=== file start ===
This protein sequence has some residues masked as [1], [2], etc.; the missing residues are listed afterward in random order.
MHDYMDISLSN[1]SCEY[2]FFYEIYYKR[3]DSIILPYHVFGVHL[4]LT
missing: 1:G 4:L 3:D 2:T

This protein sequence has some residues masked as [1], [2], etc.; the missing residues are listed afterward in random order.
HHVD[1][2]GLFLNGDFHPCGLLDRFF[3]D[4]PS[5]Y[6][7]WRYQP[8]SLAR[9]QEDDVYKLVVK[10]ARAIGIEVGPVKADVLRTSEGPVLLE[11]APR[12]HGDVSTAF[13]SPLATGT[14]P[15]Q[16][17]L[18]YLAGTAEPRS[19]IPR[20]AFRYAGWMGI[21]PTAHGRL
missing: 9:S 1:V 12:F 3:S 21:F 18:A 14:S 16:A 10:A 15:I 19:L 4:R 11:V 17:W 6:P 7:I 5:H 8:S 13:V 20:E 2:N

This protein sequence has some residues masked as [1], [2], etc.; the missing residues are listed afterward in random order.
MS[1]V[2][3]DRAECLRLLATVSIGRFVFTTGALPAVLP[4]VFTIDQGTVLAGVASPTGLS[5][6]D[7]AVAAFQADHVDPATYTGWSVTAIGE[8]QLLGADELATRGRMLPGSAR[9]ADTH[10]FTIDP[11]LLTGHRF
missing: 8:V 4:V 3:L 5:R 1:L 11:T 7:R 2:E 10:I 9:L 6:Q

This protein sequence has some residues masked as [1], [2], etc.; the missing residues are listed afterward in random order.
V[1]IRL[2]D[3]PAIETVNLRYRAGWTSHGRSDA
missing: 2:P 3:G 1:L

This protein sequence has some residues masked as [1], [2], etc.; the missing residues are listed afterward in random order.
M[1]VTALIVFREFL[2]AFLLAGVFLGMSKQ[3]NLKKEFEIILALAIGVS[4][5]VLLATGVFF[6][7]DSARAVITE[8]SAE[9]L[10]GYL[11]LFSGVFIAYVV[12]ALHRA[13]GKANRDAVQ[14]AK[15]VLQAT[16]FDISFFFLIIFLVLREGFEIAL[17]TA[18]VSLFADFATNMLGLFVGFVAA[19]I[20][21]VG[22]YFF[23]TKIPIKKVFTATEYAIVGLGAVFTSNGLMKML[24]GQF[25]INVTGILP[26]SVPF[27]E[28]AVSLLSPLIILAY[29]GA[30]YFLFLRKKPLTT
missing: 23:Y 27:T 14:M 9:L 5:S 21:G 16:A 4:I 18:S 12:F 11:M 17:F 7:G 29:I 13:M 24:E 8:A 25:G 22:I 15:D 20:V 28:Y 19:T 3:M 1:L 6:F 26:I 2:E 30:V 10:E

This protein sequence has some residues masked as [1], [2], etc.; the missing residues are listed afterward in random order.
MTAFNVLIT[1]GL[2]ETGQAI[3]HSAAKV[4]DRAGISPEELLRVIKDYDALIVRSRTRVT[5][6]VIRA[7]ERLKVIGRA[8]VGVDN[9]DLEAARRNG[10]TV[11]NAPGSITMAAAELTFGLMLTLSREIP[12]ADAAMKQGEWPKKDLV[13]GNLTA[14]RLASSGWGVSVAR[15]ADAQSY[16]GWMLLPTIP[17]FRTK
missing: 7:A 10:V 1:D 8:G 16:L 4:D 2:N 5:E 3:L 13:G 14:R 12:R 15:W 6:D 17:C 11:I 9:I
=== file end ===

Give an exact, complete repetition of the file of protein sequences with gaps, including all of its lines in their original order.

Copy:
This protein sequence has some residues masked as [1], [2], etc.; the missing residues are listed afterward in random order.
MHDYMDISLSN[1]SCEY[2]FFYEIYYKR[3]DSIILPYHVFGVHL[4]LT
missing: 1:G 4:L 3:D 2:T

This protein sequence has some residues masked as [1], [2], etc.; the missing residues are listed afterward in random order.
HHVD[1][2]GLFLNGDFHPCGLLDRFF[3]D[4]PS[5]Y[6][7]WRYQP[8]SLAR[9]QEDDVYKLVVK[10]ARAIGIEVGPVKADVLRTSEGPVLLE[11]APR[12]HGDVSTAF[13]SPLATGT[14]P[15]Q[16][17]L[18]YLAGTAEPRS[19]IPR[20]AFRYAGWMGI[21]PTAHGRL
missing: 9:S 1:V 12:F 3:S 21:F 18:A 14:S 16:A 10:A 15:I 19:L 4:R 11:V 17:W 6:P 7:I 5:H 8:S 13:V 20:E 2:N

This protein sequence has some residues masked as [1], [2], etc.; the missing residues are listed afterward in random order.
MS[1]V[2][3]DRAECLRLLATVSIGRFVFTTGALPAVLP[4]VFTIDQGTVLAGVASPTGLS[5][6]D[7]AVAAFQADHVDPATYTGWSVTAIGE[8]QLLGADELATRGRMLPGSAR[9]ADTH[10]FTIDP[11]LLTGHRF
missing: 8:V 4:V 3:L 5:R 1:L 11:T 7:R 2:E 10:I 9:L 6:Q

This protein sequence has some residues masked as [1], [2], etc.; the missing residues are listed afterward in random order.
V[1]IRL[2]D[3]PAIETVNLRYRAGWTSHGRSDA
missing: 2:P 3:G 1:L

This protein sequence has some residues masked as [1], [2], etc.; the missing residues are listed afterward in random order.
M[1]VTALIVFREFL[2]AFLLAGVFLGMSKQ[3]NLKKEFEIILALAIGVS[4][5]VLLATGVFF[6][7]DSARAVITE[8]SAE[9]L[10]GYL[11]LFSGVFIAYVV[12]ALHRA[13]GKANRDAVQ[14]AK[15]VLQAT[16]FDISFFFLIIFLVLREGFEIAL[17]TA[18]VSLFADFATNMLGLFVGFVAA[19]I[20][21]VG[22]YFF[23]TKIPIKKVFTATEYAIVGLGAVFTSNGLMKML[24]GQF[25]INVTGILP[26]SVPF[27]E[28]AVSLLSPLIILAY[29]GA[30]YFLFLRKKPLTT
missing: 23:Y 27:T 14:M 9:L 5:S 21:G 16:A 4:I 18:S 12:F 11:M 17:F 7:G 29:I 13:M 24:E 8:A 25:G 22:I 15:D 20:V 28:Y 19:T 3:M 1:L 6:F 26:I 2:E 30:V 10:E

This protein sequence has some residues masked as [1], [2], etc.; the missing residues are listed afterward in random order.
MTAFNVLIT[1]GL[2]ETGQAI[3]HSAAKV[4]DRAGISPEELLRVIKDYDALIVRSRTRVT[5][6]VIRA[7]ERLKVIGRA[8]VGVDN[9]DLEAARRNG[10]TV[11]NAPGSITMAAAELTFGLMLTLSREIP[12]ADAAMKQGEWPKKDLV[13]GNLTA[14]RLASSGWGVSVAR[15]ADAQSY[16]GWMLLPTIP[17]FRTK
missing: 7:A 10:V 1:D 8:G 16:L 4:D 2:N 5:E 3:L 13:G 14:R 12:R 15:W 6:D 17:C 11:I 9:I